'Art' music from a steel band

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Think steel band music and you think calypso and soca. That's true of most people, most of the time.

But those two types of music are not the only ones that can be played by the instruments created, originally, from oil drums. In the right hands, the steel band may be a purveyor of "art music" - which is sometimes, and less accurately, called "classical" music or, more judgementally, as "serious" music.

On Sunday night, the instruments of the UWI Panoridim Steel Orchestra were definitely in the right hands, and the ensemble convincingly presented a recital titled The Art of Steel: Caribbean Composers, Caribbean Instrument, Caribbean Art, at the Philip Sherlock Centre for the Creative Arts, at Mona. The "art" in the title referred both to the type of music played, as well as the artistic photography which accompanied and complemented the music.

Projected onto three screens suspended above the stage, the photographs were the work of one of the pannists, Diallo Dixon. They included nature scenes, abstract pictures, the details of musical instruments or plant produce, and people variously occupied.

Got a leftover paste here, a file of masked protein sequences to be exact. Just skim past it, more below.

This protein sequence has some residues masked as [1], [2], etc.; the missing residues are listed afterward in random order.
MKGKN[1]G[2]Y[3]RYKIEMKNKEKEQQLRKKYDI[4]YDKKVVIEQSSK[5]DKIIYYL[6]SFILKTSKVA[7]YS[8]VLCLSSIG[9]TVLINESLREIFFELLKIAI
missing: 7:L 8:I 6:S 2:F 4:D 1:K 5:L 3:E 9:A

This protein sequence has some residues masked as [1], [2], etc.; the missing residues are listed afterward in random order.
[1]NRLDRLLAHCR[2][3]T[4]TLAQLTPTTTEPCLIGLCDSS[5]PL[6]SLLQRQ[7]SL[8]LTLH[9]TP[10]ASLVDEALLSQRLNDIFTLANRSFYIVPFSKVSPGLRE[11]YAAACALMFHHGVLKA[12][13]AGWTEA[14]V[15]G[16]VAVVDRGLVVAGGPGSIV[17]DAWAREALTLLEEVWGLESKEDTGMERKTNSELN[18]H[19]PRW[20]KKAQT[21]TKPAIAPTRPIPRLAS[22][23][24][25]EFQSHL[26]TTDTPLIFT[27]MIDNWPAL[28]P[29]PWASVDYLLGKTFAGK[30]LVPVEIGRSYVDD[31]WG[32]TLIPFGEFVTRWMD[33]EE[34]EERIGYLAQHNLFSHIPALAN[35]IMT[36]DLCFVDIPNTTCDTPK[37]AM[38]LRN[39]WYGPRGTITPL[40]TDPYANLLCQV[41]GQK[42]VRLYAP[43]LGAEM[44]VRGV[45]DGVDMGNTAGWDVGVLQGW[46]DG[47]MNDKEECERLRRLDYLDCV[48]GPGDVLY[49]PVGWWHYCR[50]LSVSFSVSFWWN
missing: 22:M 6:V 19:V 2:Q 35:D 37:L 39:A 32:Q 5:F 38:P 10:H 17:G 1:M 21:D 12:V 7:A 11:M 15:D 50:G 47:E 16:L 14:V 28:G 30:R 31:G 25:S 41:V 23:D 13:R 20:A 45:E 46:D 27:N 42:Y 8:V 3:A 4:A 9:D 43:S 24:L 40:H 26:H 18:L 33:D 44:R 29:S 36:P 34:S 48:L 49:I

Varied moods

For the most part, the music was not light-hearted, as pan music tends to be. That is not to say it was always solemn, though some of it was. At other times, the adjectives slow, meditative, abstract, complex and poignant would be more precise.

The final item, Samaroo's Festival of Voices, however, was definitely joyous. It was a tune you could jump to as you travelled the campus' Ring Road.

The one constant throughout the varied moods invoked was that the playing was excellent. The leading players were Gay Magnus and David Aarons, both of whom have years of experience in music as well as first-class honours degrees in the art. Other pannists were Krystle Stennett, Rory Mitchell, Mark Hylton and Bianca Welds.

As the long title suggests, the composers are all from the region: Lodovic Lamothe (Haiti); Magnus, Aarons and Eleanor Alberga (Jamaica); Leo Brouwer (Cuba); and Liam Teague, Lord Kitchner and Jit Samaroo (Trinidad and Tobago).

Delightful work

There was a special addition to the pan music programme. The evening also was used to launch the world premiere of a delightful work by Peter Ashbourne, a homage to the late Jamaican patriotic song composer, Clyde Hoyte. Ashbourne (on violin) led his ensemble The Pimento Players (Beatriz Pozuetta - violin, Ann McNamee - viola, and Emily Elliott - cello) in a four-minute arrangement of Hoyte's well known song O'er Our Blue Mountains.

(Read more: Jamaica Gleaner)